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Genesis 1:28; 2:89, 1517 comment (0)

February 27, 2014

By Catherine Lawrence

Related Scripture: Genesis 1:28; 2:89, 1517

Bible Studies for Life 
Department of Religion, Samford University

Good Work

Genesis 1:28; 2:8–9, 15–17

For various reasons, many Christians struggle to enjoy their work. Perhaps one way to begin finding joy in what we do is to recognize that work is a gift from God. The early chapters of Genesis remind us of this truth.


On the sixth day of creation, God performed His climactic creative act: He made humankind, male and female, in His image. God blessed humanity with the ability to procreate and commissioned male and female to multiply, fill the earth and subdue it. 

God also gave humankind the responsibility to rule over all other animate life on earth (compare Ps. 8:6–8). This verse prompts at least two insights about work. One, tasks and responsibilities are associated with human existence from the very beginning. Two, human responsibility is a good thing. God’s commands for human beings to multiply, fill the earth and subdue it and to rule over other living creatures appear in the immediate context of His blessing humanity (v. 28). Moreover these commands appear in the larger context of God’s declaring all that He had made to be “very good” (v. 31). The tasks and responsibilities God gave to humankind, therefore, seem to represent one aspect of God’s good creation. Indeed work is God’s good gift to humanity.

(2:8–9, 15)

In Genesis 2 the creation scene shifts to a garden that God planted in Eden. The description of the garden in verse 9 suggests a place of lush beauty (“every tree that is pleasant to the sight”) and abundant provision (“every tree that is … good for food”). The term Eden even means “delight.” God placed in the garden the man He had formed from the dust of the ground. The man’s job: to till and to keep the garden (v. 15). That is, the man was to cultivate the garden and thereby to care for it; he was to be the garden’s caretaker. It seems the man’s work also eventually included his naming the animals that God created (vv. 19–20). Thus, as was the case in 1:28, again here we understand that tasks and responsibilities are associated with human existence from the very beginning. Even in a place of unspoiled beauty like the garden in Eden, work still was required for the proper maintenance of God’s good creation.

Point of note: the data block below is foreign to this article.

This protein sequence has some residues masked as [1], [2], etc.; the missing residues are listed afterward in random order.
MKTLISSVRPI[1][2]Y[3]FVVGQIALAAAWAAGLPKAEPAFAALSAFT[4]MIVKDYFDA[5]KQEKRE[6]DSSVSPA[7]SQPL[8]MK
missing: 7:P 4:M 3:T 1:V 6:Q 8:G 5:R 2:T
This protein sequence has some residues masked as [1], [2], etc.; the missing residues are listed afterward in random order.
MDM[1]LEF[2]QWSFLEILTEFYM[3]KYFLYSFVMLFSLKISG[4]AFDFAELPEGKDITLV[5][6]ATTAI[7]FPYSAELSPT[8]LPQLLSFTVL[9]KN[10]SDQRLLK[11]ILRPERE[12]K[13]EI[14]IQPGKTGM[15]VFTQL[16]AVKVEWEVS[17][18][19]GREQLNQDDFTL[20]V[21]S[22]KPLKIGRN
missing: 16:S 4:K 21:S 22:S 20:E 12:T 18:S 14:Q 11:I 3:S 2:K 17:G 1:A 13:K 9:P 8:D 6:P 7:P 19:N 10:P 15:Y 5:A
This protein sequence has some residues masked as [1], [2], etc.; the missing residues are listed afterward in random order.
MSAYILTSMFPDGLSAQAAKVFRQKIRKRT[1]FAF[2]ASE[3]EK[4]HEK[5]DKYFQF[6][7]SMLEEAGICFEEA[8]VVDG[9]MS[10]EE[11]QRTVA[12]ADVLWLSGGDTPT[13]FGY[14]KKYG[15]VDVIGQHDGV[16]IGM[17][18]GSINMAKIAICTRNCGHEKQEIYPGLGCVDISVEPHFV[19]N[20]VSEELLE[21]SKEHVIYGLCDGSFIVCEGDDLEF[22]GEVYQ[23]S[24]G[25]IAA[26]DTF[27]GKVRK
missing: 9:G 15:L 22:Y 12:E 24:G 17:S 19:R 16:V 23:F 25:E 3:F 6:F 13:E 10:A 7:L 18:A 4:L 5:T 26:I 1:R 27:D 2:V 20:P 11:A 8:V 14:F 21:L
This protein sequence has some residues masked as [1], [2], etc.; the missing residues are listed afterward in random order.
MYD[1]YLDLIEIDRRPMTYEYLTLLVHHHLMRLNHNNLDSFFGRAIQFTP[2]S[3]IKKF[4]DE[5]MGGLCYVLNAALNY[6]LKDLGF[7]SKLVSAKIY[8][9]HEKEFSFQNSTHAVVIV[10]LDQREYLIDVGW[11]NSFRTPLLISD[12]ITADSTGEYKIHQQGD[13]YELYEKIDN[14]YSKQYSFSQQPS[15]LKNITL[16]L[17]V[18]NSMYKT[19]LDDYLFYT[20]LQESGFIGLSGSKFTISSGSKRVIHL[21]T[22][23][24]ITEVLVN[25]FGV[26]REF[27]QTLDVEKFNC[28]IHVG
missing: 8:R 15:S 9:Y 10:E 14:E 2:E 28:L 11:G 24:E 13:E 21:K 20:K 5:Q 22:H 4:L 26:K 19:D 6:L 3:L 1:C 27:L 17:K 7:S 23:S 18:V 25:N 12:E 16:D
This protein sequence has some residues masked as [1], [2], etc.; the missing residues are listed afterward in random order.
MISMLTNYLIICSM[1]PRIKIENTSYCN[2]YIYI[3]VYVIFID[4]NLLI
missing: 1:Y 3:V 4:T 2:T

The immediate context of Genesis 2 gives no hint that the man’s work could be characterized as odious or toilsome in nature. Only later, in the context of the devastating consequences of humankind’s sin, does work become associated with toil and great difficulty (see Gen. 3:17–19). Even then, however, work itself is not said to be cursed; rather the ground is cursed. As a result, the man can no longer expect to till the ground with ease. The man instead will find himself expelled from the garden (see Gen. 3:23) into a harsh and demanding environment in which the ground will bring forth what he needs only by the hardest of his efforts.

Thanks be to God for His tender care even in the midst of such difficult and devastating circumstances (see Gen. 3:21).


When the Lord God placed the man in the garden He gave the man freedom to enjoy the fruits of his labor. But the man was to enjoy his freedom within the context of obedience. God gave the man one prohibition: he must not eat of the tree of the knowledge of good and evil, which along with the tree of life stood in the middle of the garden (v. 9). Ironically the man’s (and the woman’s) ultimate failure to obey God on this point led directly to the man’s work becoming toilsome.

Ultimately may these passages encourage Christians to embrace their tasks and responsibilities as good gifts from God. In future lessons we will explore additional ways to find joy in our work.

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